Holmes pursued her education in chemical engineering at Stanford University. During her freshman year, she was involved in testing for SARS-CoV-1 which sparked her interest in developing efficient medical devices. In 2003, she dropped out of Stanford and used her tuition money to start a healthcare technology company (initially) named Real-Time Cures, later renamed Theranos.

Holmes was inspired partly by her fear of needles and aimed to perform blood tests using only small amounts of blood. Despite skepticism from some of her professors at Stanford, she persisted with her idea and eventually gained the support of her advisor and dean at the School of Engineering. Theranos aimed to revolutionize blood testing by using small amounts of blood and providing rapid results. Holmes achieved significant recognition, being celebrated as the world’s youngest self-made female billionaire by Forbes and gracing the covers of several high-profile publications. However, the company’s success was short-lived. In October 2015, investigative journalist John Carreyrou of The Wall Street Journal exposed that Theranos was using traditional blood testing machines instead of its proprietary Edison devices for most tests and that the Edison machines might provide inaccurate results. This revelation led to intense scrutiny of Theranos’s practices and technology.

The fallout from these revelations was significant. The Centers for Medicare and Medicaid Services (CMS) found irregularities in Theranos’s Newark, California, laboratory and imposed sanctions on Holmes. Partnerships with companies like Walgreens dissolved, and the FDA ordered a halt to the use of Theranos’s Capillary Tube Nanotainer device. In 2017, the State of Arizona sued Theranos for consumer fraud.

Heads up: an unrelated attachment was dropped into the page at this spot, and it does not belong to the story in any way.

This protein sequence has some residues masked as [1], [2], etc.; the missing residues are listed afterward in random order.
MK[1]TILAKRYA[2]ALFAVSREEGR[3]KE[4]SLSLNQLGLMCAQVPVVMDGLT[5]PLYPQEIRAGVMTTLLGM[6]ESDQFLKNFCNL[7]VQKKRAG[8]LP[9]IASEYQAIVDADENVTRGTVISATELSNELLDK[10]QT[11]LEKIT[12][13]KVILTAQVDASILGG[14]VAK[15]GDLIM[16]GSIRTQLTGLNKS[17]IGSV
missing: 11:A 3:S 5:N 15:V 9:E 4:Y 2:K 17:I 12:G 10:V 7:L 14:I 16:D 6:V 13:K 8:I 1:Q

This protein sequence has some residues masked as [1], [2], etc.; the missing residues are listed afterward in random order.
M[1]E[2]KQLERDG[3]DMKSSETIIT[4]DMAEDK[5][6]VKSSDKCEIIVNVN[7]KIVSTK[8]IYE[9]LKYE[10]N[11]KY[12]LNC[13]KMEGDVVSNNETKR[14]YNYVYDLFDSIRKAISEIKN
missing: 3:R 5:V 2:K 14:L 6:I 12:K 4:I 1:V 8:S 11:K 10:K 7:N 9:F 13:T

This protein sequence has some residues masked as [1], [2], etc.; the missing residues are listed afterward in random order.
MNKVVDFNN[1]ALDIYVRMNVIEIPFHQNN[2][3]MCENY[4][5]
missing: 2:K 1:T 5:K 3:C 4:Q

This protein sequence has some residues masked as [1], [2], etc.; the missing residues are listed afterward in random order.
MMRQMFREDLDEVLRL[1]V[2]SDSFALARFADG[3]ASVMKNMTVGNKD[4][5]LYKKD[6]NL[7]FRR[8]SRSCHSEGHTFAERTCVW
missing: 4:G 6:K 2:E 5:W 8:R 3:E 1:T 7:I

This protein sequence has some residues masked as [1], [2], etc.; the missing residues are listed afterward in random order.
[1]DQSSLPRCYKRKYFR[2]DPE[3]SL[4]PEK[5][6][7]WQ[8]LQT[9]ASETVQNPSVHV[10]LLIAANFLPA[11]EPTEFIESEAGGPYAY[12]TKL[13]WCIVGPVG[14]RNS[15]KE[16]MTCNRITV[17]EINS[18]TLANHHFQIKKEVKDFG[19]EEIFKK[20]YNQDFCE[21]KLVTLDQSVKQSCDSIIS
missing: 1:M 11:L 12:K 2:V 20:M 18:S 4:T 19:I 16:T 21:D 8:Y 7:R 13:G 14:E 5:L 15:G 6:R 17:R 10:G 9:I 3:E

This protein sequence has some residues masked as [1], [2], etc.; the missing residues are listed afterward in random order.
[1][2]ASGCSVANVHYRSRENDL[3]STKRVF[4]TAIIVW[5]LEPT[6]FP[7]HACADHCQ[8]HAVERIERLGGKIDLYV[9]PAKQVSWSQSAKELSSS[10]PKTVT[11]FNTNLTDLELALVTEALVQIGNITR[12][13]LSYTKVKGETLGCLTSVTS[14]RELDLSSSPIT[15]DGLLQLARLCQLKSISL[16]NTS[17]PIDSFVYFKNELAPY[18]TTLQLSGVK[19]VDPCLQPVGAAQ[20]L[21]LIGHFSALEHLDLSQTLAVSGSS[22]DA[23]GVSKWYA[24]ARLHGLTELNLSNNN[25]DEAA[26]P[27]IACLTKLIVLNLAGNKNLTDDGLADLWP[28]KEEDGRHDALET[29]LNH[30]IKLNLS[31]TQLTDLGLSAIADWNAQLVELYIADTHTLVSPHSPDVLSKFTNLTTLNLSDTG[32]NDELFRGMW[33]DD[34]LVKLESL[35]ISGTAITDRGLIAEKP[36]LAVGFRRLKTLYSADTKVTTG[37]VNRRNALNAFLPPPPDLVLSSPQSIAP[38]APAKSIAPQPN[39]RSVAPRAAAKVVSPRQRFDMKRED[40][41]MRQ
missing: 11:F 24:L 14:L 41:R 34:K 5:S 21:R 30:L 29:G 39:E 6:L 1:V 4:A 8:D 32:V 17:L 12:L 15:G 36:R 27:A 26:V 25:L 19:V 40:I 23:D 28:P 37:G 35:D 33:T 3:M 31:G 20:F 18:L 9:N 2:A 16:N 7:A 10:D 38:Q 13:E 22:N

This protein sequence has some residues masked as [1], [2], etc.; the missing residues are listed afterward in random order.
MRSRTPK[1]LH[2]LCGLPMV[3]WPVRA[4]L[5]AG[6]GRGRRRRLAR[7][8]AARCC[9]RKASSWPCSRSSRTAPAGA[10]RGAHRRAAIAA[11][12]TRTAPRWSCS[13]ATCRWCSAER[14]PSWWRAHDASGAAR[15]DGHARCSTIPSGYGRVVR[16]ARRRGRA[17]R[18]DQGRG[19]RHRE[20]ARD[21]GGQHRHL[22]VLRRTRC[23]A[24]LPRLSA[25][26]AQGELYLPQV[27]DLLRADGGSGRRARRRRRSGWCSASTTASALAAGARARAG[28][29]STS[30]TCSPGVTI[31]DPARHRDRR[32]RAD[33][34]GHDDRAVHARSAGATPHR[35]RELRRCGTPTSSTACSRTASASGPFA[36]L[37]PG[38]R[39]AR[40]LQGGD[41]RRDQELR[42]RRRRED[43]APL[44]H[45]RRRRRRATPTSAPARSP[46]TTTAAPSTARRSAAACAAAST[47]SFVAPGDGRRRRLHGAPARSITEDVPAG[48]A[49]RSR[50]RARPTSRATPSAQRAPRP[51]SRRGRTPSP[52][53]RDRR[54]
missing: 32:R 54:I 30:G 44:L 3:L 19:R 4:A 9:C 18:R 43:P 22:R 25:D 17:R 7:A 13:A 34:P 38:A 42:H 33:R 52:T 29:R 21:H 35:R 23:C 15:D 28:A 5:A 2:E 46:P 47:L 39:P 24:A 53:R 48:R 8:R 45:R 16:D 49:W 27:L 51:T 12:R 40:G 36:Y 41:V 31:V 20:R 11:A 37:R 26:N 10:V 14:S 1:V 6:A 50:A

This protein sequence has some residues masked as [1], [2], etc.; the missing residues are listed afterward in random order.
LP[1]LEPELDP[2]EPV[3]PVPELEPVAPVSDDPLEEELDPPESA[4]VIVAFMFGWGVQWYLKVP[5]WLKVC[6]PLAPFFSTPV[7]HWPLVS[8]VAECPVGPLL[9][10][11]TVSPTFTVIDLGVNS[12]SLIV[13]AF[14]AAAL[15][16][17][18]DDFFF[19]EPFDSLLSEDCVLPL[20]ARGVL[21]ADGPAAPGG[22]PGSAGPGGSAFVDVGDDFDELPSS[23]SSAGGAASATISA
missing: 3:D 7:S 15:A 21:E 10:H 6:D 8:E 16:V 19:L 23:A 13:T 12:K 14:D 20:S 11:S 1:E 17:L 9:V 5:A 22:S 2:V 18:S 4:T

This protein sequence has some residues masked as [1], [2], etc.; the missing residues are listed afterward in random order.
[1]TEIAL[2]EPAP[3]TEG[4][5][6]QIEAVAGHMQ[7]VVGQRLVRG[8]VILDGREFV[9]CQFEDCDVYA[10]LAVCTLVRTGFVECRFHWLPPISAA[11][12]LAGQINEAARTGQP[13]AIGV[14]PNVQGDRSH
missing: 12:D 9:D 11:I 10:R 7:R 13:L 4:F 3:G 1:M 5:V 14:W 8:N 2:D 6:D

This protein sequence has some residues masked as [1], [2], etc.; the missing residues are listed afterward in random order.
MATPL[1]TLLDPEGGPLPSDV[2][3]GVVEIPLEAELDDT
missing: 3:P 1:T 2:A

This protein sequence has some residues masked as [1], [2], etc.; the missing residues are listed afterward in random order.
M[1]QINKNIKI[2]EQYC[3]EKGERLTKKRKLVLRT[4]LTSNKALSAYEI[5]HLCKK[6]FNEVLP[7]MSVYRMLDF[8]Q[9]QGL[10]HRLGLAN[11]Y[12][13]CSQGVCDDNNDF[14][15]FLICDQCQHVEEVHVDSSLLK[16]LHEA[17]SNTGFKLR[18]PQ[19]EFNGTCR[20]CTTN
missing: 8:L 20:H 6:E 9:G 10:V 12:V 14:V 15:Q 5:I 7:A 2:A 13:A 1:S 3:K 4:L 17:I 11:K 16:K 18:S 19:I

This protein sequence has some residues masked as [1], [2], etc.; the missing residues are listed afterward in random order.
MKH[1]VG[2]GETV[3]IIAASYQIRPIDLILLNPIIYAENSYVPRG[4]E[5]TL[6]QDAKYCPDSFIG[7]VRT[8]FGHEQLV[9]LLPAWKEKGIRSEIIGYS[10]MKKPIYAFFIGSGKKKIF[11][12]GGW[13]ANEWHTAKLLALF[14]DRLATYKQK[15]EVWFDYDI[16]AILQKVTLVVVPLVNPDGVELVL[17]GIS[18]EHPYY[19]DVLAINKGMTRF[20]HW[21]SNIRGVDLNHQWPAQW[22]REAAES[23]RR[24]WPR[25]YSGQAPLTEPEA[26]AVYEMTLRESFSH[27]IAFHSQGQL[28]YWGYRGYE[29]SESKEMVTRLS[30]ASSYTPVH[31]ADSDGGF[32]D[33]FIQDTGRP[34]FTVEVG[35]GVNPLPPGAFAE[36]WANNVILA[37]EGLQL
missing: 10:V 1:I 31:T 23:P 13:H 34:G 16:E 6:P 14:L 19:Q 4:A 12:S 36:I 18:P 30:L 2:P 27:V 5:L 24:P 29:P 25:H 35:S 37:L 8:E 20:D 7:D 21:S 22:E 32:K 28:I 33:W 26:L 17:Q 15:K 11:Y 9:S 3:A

The situation worsened in March 2018 when the Securities and Exchange Commission (SEC) charged Holmes and former president Ramesh Balwani with massive fraud, accusing them of misrepresenting the capabilities of their technology and defrauding investors of over $700 million. As a result, Holmes’s net worth plummeted, and she faced legal consequences, including a prison sentence for defrauding investors. Holmes went to trial, was found guilty, and was sentenced to 11-years and three months in prison which she began serving on May 30, 2023 at FPC Bryan in Texas.

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What Did Holmes Do Wrong?

Theranos claimed to have developed revolutionary technology for cost-effective blood testing, but it did not succeed in making this technology work. Despite these struggles to realize their vision, the company repeatedly lied to investors about its capabilities and continued to run tests, sending faulty results to patients.

About Holmes’ Post-Arrest Life

In early 2017, around the same time Theranos was sued by the State of Arizona for consumer fraud, Holmes met William “Billy” Evans. The two were engaged to be wed in early 2019 and were married that summer. Holmes gave first to a son in July 2021 and in October 2022, weeks before her sentencing hearing, it was revealed she was pregnant with a second child.